Episode #130: Whole Health – ‘Changing the Conversation’ in Healthcare with Dr. Benjamin Kligler, Executive Director of the Office of Patient Centered Care and Cultural Transformation, Veterans Health Administration


We open up this podcast talking about a yearning on the part of people for a different type of dialogue, interaction & relationship in the delivery of healthcare. In all of the interviews I’ve conducted over the past 5 years – underneath all of the discussions about value-based payment, reframed clinical and business models, advanced analytics and digital enablement, patient/customer experience, health equity and social determinants of health – underneath all of it is a deep yearning to be understood as a whole person. To have our healthcare be guided by the meaning and context of our lives. To be respected, enabled and empowered as autonomous beings.  To be healthy – physically, emotionally and relationally – so we can live our best life.

Our guest in this podcast dialogue, Dr. Ben Kligler, provides a framing of the fundamental problem that is preventing providers from delivering this type of healthcare, and a reframe that will enable us to experience a more humanistic approach to healthcare delivery. What you’re going to hear in this interview may be the most significant humanistic shift occurring in the American healthcare system.

Benjamin Kligler, MD, MPH, is a board-certified family physician who has been working as a clinician, educator, researcher and administrative leader in the field of complementary and integrative medicine for the past 25 years. In May 2016 he was named National Director of the Integrative Health Coordinating Center (IHCC) in the Office of Patient Centered Care and Cultural Transformation (OPCC&CT) as well as Director of Education and Research for Whole Health. In May 2020 Dr. Kligler was named Executive Director of the Office of Patient Centered Care & Cultural Transformation (PCC&CT.) He is a Professor of Family and Community Medicine at Icahn Mount Sinai School of Medicine, and was Vice Chair & Research Director of the Mount Sinai Beth Israel Department of Integrative Medicine. He is currently a core faculty member of the Leadership Program in Integrative Healthcare at Duke University.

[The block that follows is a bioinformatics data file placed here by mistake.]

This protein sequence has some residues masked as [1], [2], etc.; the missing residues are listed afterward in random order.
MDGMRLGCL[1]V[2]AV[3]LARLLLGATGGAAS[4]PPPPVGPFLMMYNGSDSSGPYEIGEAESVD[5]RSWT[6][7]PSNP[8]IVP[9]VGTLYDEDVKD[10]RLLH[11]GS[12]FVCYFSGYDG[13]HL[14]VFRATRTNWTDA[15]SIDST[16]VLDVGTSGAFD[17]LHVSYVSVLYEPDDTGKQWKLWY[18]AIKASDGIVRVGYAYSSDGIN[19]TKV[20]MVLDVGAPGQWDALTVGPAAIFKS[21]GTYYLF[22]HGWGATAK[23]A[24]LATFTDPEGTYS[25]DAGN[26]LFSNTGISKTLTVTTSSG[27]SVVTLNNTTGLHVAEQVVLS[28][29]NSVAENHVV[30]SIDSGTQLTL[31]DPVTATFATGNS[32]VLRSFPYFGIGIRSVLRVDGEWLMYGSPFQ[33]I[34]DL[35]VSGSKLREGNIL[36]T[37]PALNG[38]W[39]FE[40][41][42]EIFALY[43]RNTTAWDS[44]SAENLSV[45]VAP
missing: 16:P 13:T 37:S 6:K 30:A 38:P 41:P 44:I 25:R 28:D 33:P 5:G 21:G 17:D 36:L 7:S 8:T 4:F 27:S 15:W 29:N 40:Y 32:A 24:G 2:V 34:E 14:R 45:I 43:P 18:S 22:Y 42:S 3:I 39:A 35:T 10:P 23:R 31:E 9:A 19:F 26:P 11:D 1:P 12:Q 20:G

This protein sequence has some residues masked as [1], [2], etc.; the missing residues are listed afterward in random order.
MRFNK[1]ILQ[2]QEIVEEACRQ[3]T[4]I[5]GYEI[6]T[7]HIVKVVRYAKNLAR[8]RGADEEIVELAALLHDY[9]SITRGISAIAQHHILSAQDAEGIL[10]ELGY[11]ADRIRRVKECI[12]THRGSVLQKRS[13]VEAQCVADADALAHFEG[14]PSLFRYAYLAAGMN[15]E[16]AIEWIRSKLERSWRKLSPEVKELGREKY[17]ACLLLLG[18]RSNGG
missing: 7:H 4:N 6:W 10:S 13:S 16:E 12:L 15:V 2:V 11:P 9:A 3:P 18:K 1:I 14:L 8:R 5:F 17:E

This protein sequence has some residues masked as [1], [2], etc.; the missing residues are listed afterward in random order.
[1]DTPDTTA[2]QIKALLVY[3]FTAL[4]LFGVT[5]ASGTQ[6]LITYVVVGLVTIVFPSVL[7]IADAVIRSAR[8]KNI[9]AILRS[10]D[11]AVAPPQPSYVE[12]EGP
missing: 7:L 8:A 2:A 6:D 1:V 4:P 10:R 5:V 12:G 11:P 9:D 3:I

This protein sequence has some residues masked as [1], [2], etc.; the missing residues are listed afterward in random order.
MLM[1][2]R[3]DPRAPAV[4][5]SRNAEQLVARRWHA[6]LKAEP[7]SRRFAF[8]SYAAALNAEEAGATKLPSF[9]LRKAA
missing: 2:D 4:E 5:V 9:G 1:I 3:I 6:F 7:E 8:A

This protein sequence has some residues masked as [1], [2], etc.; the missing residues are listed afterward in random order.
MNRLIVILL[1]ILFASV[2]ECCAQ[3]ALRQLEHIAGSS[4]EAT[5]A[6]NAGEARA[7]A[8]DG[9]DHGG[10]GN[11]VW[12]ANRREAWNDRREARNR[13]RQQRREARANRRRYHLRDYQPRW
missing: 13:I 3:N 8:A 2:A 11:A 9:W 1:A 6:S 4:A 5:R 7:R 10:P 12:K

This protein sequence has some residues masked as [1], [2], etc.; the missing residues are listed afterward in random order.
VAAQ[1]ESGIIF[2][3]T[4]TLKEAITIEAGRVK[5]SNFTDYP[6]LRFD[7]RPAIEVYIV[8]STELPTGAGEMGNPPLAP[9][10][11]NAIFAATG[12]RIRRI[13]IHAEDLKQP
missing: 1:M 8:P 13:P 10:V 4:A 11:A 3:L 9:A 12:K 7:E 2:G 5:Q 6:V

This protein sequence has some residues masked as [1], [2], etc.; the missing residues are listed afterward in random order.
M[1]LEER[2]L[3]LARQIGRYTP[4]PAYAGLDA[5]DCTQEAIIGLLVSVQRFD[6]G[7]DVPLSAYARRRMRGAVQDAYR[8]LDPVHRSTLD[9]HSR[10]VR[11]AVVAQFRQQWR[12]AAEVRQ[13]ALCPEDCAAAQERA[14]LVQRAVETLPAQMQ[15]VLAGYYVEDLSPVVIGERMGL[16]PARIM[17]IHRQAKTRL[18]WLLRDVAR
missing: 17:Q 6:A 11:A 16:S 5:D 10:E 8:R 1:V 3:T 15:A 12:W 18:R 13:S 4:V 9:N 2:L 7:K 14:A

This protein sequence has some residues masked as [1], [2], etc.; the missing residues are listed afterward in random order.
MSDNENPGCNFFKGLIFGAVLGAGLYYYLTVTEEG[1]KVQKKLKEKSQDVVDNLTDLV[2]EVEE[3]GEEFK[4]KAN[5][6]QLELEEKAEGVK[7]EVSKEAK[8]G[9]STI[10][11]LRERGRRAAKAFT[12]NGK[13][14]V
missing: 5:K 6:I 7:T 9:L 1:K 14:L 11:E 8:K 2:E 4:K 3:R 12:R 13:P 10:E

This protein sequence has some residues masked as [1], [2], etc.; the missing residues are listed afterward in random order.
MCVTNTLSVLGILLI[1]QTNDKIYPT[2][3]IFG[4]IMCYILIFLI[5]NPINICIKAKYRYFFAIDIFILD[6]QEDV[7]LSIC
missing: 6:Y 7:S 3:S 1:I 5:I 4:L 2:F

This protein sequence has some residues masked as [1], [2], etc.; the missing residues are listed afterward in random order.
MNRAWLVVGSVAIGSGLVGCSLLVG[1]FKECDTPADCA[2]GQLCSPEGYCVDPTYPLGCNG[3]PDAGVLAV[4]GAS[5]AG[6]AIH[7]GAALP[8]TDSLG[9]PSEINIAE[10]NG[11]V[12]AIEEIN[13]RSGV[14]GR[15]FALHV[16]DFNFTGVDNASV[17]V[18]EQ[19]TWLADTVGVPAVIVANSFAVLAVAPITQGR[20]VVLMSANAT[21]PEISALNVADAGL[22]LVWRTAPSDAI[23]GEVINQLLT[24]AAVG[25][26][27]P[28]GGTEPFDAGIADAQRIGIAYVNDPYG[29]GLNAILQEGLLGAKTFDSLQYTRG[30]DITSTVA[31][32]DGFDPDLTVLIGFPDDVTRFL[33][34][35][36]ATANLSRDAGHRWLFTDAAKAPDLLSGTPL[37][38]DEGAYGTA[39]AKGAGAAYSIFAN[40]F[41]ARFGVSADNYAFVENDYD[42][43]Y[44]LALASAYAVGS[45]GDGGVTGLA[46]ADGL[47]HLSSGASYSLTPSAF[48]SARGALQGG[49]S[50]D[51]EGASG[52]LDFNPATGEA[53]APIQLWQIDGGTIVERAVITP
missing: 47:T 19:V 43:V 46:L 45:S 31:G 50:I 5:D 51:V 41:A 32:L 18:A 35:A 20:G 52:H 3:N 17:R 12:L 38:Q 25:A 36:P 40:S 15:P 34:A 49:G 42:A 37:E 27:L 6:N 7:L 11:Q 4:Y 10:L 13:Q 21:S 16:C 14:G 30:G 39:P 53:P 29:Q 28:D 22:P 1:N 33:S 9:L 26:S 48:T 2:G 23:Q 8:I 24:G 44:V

In this interview, we’ll hear about:

  1. The Whole Health System that the Veteran Health Affairs is in the midst of deploying on a national scale.

  2. The 1 fundamental reframe and the 2 key questions that are at the core of how the Whole Health movement is changing the conversation in healthcare delivery.

  3. How this approach is being digitized and integrated into the electronic medical record.

  4. How the Whole Health System is not only improving the health and well-being of patients, but is also creating a ‘best place to work’ for providers and staff in the Veterans Health Affairs (VHA).

In this interview with Dr. Ben Kligler, we are witnessing a profound inflection point. Whole person and whole health care has shifted from being a theme or movement to an actual system of care that is being heavily resourced, organized, deployed and integrated into one of the largest healthcare systems in the country: the national Veterans Health Affairs (VHA). For those who are not familiar, the ~350,000 VHA employees provide care to over 6 million actively engaged veterans, across ~140 large medical centers, and over a thousand outpatient clinics. Far from being a strategy in name only, Dr. Kligler and his colleagues have already trained 32,000 people in the Whole Health System and have touched nearly 8% of all Veterans in the country.  That’s over half a million Veterans who have experienced the Whole Health System during their care journey.

I am impressed not only with the progress being made, but also with the flexible approach that the VHA has taken in deploying and scaling this new approach. For example, they’re not just training providers and staff, they’re having them participate through a portion of the program itself.  When I asked Dr. Kligler, if providers and staff might feel like this is just another item on their ‘to-do’ list or another box to check, he shared that the goal is not to add more to the clinical workload, but instead to change the orientation to clinical encounters.  He also shared that it was the entire care team being trained to deliver this, not just the primary provider.

The whole person/whole health approach reminds us that human beings thrive when they have meaning and purpose in their lives. It reminds us that if we don’t reframe healthcare within the context of what enables people to thrive, we will be treating the superficial symptom rather than the disease itself.

There has been a lot of verbiage over the past two or three years around the notion of ‘connected care’. This generally refers to 24/7 omni-channel access to care. The whole health/whole person approach reminds us that truly meaningful access to care will require not only a digitally-enabled, omni-channel platform; but also an intentional, systematic, resourced and integrated platform for relational connectivity.

The VHA is on an accelerated path to deploying the Whole Health System in every one of its medical centers and clinics. It’s incredibly inspiring. What’s also inspiring is the thought of adapting and scaling the whole health/whole person approach to other healthcare systems across the country. I, for one, plan to share this podcast and the VHA’s Whole Health System initiative with the leadership at my own institution. What’s your next step?

Until Next Time,
Wishing you Whole Health

Zeev Neuwirth, MD